Sunday, 8 January 2012

Computer Paranormality Afterthought

Say that I present to you a bunch of tiny intros but I don't show you the code or file size and claim them to be 256 bytes or less. An expert who doesn't know the demoscene but his field has to do with computer graphics or image compression comes and shares his skeptic opinion that it's quite improbable that such detail of imagery and animation could be fit in such tiny space and this would even break the mathematical rules of what is the possible limit in loseless compression (just an example, I am not familiar with compression laws or limits). But think about it, if you were an expert in compression and didn't have an idea about procedural graphics, then based on your frame of reference you would conclude that the 256b intros hypothesis is a scum.

I want with this example to make a parallel to similar cases in real life where experts come out and sound so credible when they conclude that a particular case is a conspiracy or a hoax alternatively. Who am I to deny what they say? I'd wish to but I lack the expertise to truly make a definite conclusion. I could search for other sources on the internet but still I wouldn't know on my own. One says we didn't go to the moon because the Van Halen radiation belt would fry the astronauts and he says he is a physicist and doctor so that he knows what he is talking about. Other experts say it's possible because the speed of the space shuttle through the radioactive zone didn't left for enough time of exposure to be lethal. Both are experts. I don't even know about the Van Halen zone and how much is a lethal dose of radiation. All I can read is opinions of believers and also opinions of skeptics. Same with 9/11. The buildings really look like they had a rapid fall. It's strange. Conspiracists present it in such a way that make you believe. But there are also logical arguments that discard the conspiracy hypothesis and make the impossible seem possible. I don't have the knowledge in these matters to conclude myself. Most people just read either the believers or skeptics opinions and choose side. I can't. I don't know.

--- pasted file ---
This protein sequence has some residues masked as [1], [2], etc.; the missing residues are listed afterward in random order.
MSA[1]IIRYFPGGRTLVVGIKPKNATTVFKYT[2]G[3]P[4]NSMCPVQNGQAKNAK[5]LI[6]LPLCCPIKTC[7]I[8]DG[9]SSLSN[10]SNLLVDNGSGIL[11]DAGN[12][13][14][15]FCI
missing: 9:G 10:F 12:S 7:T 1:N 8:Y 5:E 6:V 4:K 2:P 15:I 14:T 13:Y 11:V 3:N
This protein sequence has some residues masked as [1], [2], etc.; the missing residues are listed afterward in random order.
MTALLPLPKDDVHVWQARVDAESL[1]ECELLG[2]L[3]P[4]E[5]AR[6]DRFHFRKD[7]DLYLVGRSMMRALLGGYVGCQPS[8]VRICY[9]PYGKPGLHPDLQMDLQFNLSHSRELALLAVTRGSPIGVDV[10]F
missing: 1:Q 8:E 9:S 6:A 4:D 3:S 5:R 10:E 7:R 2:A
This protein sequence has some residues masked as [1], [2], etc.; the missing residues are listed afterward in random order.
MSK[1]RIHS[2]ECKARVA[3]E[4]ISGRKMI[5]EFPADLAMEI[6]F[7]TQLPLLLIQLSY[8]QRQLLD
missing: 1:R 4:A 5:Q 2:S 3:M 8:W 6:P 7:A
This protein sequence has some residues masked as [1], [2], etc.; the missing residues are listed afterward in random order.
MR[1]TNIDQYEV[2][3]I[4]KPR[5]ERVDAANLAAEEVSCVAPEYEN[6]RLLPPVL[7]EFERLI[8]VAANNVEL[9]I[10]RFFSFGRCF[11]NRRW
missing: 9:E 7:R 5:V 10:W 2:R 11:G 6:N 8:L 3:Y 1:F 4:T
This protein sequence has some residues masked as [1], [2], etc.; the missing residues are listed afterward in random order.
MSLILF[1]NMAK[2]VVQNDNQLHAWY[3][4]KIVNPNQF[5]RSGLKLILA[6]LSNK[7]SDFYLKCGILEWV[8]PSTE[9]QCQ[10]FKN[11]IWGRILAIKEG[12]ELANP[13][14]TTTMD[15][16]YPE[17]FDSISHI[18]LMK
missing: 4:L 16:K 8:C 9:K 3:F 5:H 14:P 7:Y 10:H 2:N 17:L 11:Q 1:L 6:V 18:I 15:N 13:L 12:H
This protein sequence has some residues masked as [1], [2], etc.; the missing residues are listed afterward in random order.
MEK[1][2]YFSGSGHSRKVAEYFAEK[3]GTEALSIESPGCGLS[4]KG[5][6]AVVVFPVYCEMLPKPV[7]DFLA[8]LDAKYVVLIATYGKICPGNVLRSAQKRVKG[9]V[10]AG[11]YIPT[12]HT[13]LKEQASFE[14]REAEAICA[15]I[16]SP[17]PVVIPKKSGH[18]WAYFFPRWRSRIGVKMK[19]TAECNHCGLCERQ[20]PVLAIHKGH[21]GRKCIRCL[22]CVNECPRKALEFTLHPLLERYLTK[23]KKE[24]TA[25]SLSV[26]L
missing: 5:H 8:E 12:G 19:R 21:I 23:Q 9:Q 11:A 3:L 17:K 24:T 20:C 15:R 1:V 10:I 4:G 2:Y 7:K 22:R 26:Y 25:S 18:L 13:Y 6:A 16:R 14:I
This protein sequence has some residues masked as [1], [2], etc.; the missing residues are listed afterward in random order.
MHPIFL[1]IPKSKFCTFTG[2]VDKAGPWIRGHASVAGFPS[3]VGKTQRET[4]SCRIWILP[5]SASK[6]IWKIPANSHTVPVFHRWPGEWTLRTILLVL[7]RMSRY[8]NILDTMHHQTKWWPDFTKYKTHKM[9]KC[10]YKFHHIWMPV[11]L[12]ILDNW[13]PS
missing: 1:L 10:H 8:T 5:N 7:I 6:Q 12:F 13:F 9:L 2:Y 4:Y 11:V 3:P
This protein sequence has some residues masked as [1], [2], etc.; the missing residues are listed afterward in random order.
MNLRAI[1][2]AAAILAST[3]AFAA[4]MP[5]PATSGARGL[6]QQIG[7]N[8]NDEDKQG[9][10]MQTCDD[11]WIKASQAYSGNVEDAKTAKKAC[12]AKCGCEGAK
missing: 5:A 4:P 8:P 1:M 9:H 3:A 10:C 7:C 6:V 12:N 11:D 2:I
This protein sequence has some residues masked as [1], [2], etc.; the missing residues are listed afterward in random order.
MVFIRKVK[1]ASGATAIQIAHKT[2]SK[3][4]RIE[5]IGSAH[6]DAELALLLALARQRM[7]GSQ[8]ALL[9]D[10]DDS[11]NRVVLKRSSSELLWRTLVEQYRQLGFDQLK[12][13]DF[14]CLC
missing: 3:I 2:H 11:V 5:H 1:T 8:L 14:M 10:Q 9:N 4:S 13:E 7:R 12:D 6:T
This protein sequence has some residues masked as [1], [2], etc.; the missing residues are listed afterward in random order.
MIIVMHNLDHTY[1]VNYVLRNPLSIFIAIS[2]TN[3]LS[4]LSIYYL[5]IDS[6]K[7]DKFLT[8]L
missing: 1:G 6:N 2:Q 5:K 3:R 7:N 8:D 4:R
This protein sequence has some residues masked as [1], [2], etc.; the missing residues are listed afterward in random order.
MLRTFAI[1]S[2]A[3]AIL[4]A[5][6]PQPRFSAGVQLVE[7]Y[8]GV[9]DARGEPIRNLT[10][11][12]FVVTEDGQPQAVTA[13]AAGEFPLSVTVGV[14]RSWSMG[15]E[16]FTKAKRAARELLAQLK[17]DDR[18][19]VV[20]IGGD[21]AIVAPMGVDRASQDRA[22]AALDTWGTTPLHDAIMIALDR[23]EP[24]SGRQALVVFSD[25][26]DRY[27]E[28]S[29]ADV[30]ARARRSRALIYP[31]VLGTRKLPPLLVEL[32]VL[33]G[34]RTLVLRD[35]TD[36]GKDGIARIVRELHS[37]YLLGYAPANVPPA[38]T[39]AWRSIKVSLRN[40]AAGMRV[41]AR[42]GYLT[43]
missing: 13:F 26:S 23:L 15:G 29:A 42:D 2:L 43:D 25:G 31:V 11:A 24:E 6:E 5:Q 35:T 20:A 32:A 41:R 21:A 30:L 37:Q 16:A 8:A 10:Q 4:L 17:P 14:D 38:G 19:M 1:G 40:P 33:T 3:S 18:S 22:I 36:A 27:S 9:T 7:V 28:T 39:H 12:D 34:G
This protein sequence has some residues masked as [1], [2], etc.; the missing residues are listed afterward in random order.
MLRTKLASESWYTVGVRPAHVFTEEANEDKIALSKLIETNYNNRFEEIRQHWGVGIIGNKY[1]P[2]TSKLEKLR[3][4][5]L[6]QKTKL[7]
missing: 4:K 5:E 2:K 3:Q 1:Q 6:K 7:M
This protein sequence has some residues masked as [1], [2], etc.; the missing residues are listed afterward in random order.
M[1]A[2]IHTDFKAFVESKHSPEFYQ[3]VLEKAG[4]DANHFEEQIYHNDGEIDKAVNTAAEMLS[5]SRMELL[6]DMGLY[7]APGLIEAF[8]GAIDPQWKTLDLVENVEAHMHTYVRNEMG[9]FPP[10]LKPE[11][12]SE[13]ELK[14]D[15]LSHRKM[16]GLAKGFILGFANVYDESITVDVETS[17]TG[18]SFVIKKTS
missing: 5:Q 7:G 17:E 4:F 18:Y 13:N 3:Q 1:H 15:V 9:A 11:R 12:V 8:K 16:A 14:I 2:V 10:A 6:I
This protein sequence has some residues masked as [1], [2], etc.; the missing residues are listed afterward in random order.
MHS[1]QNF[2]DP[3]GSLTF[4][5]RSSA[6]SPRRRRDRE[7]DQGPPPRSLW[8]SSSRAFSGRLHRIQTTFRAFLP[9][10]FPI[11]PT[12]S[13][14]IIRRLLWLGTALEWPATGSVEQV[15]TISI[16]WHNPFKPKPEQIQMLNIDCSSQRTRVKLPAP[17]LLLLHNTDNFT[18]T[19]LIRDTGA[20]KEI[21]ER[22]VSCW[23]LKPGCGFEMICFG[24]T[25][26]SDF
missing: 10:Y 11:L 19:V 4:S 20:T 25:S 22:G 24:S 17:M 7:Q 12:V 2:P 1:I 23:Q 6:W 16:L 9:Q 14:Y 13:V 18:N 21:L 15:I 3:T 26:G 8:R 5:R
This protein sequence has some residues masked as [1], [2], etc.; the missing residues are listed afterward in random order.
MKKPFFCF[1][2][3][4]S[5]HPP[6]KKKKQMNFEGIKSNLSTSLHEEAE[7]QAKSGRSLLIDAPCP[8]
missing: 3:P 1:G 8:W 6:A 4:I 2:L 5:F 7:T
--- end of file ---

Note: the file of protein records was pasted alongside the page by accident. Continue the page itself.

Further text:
That's one important problem in conspiracy theories I think. Lack of expertise and time to properly verify the validity of them and be personally satisfied that you finally have a good explanation that you understand. Of course I could "verify" them by listening to a preferred side, the believers or skeptics. Though this is not truly knowing. This is belonging. I am really keen to learn and understand the whole truth behing things even if it doesn't proove to be extraordinary but trivial.

That's why I asked for computer paranormality in one of the previous posts. Because then I would be in the position of analyzing the claims with a higher feeling that I am actually the one who is concluding about reality, not the sources I read.

1 comment:

  1. Just reading in wikipedia about the
    Van Allen radiation belt and the implications for space travel: The Apollo astronauts traveled through the Van Allen radiation belts on the way to the Moon; however, exposure was minimized by following a trajectory along the edge of the belts that avoided the strongest areas of radiation. The total radiation exposure to astronauts was estimated to be much less than the five (5) rem set by the U.S. Atomic Energy Commission for people who work with radioactivity.

    Why, oh why didn't I read this in any of the skeptics explanations against the moon-hoax arguments? Given the shape of the Van Allen zone as depicted in wikipedia (I was thinking of something completely different) it's quite possible to pass through it safely.

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